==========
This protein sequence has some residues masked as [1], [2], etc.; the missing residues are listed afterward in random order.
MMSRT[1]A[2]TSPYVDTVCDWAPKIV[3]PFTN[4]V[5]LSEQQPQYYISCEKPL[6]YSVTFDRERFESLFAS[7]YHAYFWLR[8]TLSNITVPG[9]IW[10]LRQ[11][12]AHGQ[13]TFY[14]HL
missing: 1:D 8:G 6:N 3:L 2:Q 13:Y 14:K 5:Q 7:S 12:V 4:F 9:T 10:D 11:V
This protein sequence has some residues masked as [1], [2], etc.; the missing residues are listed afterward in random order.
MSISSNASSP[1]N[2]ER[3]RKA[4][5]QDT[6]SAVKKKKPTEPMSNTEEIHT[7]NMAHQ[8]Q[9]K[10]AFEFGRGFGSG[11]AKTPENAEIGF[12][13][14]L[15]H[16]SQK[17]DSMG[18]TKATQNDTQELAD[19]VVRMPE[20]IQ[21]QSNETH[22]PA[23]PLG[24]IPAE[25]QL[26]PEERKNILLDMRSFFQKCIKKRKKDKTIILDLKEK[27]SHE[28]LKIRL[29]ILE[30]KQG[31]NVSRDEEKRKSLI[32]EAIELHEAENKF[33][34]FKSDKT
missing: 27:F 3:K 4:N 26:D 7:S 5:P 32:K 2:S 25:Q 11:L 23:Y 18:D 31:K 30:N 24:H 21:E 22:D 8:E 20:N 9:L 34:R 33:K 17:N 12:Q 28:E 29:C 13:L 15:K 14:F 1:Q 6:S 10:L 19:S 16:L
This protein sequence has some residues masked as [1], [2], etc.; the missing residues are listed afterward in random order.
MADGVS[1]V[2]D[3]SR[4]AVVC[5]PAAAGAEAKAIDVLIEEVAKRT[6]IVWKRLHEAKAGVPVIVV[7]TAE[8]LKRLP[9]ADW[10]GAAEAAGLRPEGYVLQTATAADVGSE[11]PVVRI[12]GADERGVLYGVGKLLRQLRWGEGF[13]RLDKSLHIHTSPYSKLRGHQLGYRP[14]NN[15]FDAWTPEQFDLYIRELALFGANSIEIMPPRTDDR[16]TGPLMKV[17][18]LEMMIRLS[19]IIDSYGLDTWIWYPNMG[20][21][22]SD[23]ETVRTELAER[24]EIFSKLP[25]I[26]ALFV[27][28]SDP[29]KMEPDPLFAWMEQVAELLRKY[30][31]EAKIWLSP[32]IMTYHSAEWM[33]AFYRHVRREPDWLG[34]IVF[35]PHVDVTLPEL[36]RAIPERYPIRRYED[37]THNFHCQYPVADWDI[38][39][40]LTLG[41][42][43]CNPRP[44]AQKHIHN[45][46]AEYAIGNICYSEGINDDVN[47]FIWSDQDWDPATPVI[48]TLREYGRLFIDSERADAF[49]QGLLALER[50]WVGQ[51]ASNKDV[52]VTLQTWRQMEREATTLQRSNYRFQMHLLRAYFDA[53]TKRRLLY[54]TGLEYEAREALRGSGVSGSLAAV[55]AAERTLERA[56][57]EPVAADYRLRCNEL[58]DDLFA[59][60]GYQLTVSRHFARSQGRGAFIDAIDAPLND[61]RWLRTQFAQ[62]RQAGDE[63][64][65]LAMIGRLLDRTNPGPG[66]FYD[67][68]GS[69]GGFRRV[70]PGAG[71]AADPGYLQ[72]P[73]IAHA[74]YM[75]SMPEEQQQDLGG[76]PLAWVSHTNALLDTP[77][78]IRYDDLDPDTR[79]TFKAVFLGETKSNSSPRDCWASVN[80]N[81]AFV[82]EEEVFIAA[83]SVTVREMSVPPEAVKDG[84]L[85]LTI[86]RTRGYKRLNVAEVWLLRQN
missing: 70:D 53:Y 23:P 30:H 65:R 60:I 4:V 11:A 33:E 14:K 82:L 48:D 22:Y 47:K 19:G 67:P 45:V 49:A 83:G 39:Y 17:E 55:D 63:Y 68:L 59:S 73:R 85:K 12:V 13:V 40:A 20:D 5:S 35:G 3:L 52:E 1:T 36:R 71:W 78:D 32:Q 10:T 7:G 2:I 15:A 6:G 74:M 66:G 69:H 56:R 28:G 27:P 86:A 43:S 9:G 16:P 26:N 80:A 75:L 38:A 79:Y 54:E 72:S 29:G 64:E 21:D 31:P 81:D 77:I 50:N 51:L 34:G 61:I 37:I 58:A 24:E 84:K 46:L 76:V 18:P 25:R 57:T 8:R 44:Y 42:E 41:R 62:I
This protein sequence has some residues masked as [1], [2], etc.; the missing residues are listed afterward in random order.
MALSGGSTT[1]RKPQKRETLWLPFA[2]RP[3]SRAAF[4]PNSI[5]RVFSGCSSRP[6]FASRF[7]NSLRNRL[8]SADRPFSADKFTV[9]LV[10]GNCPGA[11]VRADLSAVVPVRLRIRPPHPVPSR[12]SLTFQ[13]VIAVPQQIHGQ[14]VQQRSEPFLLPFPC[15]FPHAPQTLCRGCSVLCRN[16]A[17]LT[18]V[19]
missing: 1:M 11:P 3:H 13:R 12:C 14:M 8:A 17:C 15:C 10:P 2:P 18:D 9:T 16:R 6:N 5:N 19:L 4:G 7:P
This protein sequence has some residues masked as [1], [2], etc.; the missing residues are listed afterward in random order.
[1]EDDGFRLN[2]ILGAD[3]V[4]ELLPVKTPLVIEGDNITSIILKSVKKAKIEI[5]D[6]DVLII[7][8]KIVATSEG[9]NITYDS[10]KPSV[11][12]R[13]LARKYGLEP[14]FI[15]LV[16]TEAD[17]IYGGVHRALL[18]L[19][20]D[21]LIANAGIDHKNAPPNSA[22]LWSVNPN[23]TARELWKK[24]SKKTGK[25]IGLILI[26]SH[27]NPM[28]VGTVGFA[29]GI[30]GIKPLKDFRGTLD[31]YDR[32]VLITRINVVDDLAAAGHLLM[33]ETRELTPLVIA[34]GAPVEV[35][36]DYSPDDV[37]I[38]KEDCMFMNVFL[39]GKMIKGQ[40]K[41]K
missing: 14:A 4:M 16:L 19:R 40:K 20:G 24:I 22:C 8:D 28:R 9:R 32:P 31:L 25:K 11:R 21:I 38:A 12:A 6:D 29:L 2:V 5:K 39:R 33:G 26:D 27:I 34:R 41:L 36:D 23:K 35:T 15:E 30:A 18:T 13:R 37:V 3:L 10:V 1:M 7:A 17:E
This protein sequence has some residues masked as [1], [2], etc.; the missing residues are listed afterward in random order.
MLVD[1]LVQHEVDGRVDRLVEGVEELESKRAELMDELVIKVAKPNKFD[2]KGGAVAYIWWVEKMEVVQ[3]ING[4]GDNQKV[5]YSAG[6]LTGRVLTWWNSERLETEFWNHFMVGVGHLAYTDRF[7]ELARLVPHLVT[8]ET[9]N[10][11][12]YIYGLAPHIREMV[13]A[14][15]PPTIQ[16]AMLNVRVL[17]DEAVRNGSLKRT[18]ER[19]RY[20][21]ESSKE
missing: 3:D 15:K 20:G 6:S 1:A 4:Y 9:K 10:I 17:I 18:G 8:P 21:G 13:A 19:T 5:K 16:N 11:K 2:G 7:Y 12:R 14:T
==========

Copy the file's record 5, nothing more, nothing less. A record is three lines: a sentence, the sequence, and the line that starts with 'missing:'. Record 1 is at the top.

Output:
This protein sequence has some residues masked as [1], [2], etc.; the missing residues are listed afterward in random order.
[1]EDDGFRLN[2]ILGAD[3]V[4]ELLPVKTPLVIEGDNITSIILKSVKKAKIEI[5]D[6]DVLII[7][8]KIVATSEG[9]NITYDS[10]KPSV[11][12]R[13]LARKYGLEP[14]FI[15]LV[16]TEAD[17]IYGGVHRALL[18]L[19][20]D[21]LIANAGIDHKNAPPNSA[22]LWSVNPN[23]TARELWKK[24]SKKTGK[25]IGLILI[26]SH[27]NPM[28]VGTVGFA[29]GI[30]GIKPLKDFRGTLD[31]YDR[32]VLITRINVVDDLAAAGHLLM[33]ETRELTPLVIA[34]GAPVEV[35][36]DYSPDDV[37]I[38]KEDCMFMNVFL[39]GKMIKGQ[40]K[41]K
missing: 14:A 4:M 16:L 19:R 40:K 20:G 24:I 22:C 8:D 28:R 9:R 32:P 31:L 25:K 11:R 21:I 38:A 12:A 6:D 29:L 2:V 5:K 39:R 33:G 26:D 27:I 34:R 41:L 36:D 23:K 35:T 15:E 30:A 18:T 13:R 37:V 3:L 10:V 1:M 7:A 17:E